This has the makings of one of the most competitive events at the regatta, so far this season there have been six different nations amongst the medals. But, it’s the Germans who have emerged as the leading contenders for the gold. There crew is Marie-Catherine Arnold, Carlotta Nwajide, Franziska Kampmann and Frieda Haemmerling. The stern pair of the crew (Kampmann & Haemmerling) were in those seats at the World Championships last season that finished 4th. Nwajide also raced at the World Championships, finishing 10th in the W2X. Arnold is the most experienced of the crew having finished 7th in the W2X at the Rio Olympics, she also has a hatful of World Cup and World and European medals. This season they started with a slightly different line-up in Belgrade and finished out of the medals, but since changing to the World Championship line-up they have dominated with wins at both Linz and Lucerne.
The Netherlands are the reigning world champions and they have three of that crew returning (Olivia van Rooijen, Sophie Souwer & Nicole Beukers), they are joined this year by Karolien Florijn. The three returners from the 2017 also have Olympic experience. Beukers was in the W4X that won silver (behind the Germans) in Rio and van Rooijen and Souwer were in the W8 that finished 6th. Florijn is the youngster of the crew, making her senior debut in 2017 winning a silver medal in the W8 at the European Championships and 6th at the World Championships. This season they have two podium appearances with bronze medals at Lucerne and again at the European Championships. They will need to find more speed if they hope to retain their title, but will be one of the top contenders for one of the minor medals.
Poland and the Netherland had a ding-dong battle during the 2017 season, with the Poles winning the World Cup but the Dutch winning the Worlds. The Polish have kept the same line-up that finished in silver last year with Agnieszka Kobus-Zawojska, Marta Wieliczko, Maria Springwald and Katarzyna Zillman. They will be desperate to get revenge on the Dutch this season. So far the results are 2-2. The Dutch won in Belgrade with Poland in silver, in Linz the Dutch were 5th and Poland 6th but in Lucerne the Poles beat the Dutch (2nd & 3rd) and then at the Europeans it was gold for Poland and bronze for the Netherlands. The recent history between these two crews almost make it a race within a race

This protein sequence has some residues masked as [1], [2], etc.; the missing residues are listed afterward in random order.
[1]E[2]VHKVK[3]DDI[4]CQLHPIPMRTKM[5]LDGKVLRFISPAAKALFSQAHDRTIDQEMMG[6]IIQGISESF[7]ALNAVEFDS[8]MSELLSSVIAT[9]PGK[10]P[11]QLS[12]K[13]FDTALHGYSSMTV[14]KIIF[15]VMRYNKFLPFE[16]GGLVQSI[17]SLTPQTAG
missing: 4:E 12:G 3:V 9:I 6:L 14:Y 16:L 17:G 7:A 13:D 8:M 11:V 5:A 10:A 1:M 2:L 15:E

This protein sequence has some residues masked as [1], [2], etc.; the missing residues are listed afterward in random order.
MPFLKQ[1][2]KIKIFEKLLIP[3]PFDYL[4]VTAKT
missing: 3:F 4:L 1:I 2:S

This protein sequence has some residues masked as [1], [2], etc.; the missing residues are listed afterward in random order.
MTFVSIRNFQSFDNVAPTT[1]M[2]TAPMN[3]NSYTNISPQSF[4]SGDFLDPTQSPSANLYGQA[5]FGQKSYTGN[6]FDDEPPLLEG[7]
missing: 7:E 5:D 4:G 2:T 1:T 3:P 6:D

China last won a World Championship medal in this event in 2014 (silver), but haven’t won gold since 1993. They have an experienced line-up with three Olympians (Ling Zhang, Yeuwei Wang and Yang Lyu). The 4th member of the crew is Xiaotong Cui, she missed qualification for Rio as part of the W8. In 2017 China (with 2 of the 2018 crew onboard) finished in the B-Final. But so far in 2018 they have shown that they have medal potential with 4th in Belgrade and Lucerne and a silver in Linz.
Another crew who have shown glimpses of medal potential are the Australians. This year’s crew contains three of the boat that finished 6th at the 2017 World Championships (Genevieve Horton, Caitlin Cronin and Rowena Meredith) along with W2X bronze medallist Olympia Aldersey. At their first appearance of the season in Linz, they took bronze behind Germany and China and then in Lucerne they were 6th (in a final won by Germany with a 2nd German boat in 5th). They will be an outside bet for a medal.
Another outside bet to make the podium are the British. They produced an excellent performance in 2017 to take the bronze. This year’s crew contains three of that boat (Jess Leyden, Mathilda Hodgkins-Byrne and Melissa Wilson). Stroking the crew this year is Olympic W8 silver medallist Zoe Lee. Lee missed the whole of the 2017 season with injury and perhaps surprisingly when she did return she went into the sculling squad, returning to a boat class she last competed internationally in back in 2016. 2018 hasn’t been the smoothest for the British, with illness and injury forcing withdrawal from Belgrade and Lucerne. Their first race in Belgrade was a reasonable 7th and they followed this with a more encouraging performance at the Europeans where they were just off the podium. If they get everything right in Plovdiv then a medal is possible.
Ukraine finished 4th at the Rio Olympics and had the same line up for 2017 and 2018 (Daryna Verkhogliad, Olena Buryak, Anastasiia Kozhenkova & Ievgeniia Dohvodko). 2017 was a disappointing year when they dropped back to finish 8th of the 9 crews. 2018 has shown a more encouraging turn of speed, in their two appearances so far they have 4th in Linz and an excellent silver from the European Championships.
The final crew to mention are the USA. Their quad hasn’t raced so far this season, but they have three of the crew that finished 5th on home water last year – Elizabeth Sonshine, Emily Huelskamp & Maureen Mcauliffe. The fourth member of the crew is Kara Soucek, she makes her international racing debut having been the sculling spare last season. As with the British and Australians, the US have the potential to challenge for the bronze but an A-final finish is probably more likely.
My picks….Germany are showing signs that they can dominate this event like they did in the 2016 season, they’ll take the gold with the Netherlands and the Poles renewing their rivalry and Poland getting the best of the Dutch for the silver.
just a quick note….for those looking for previews of the International Events (LW4X and LM4X) time constraints mean I’ve had to focus on the Olympic class events only….sorry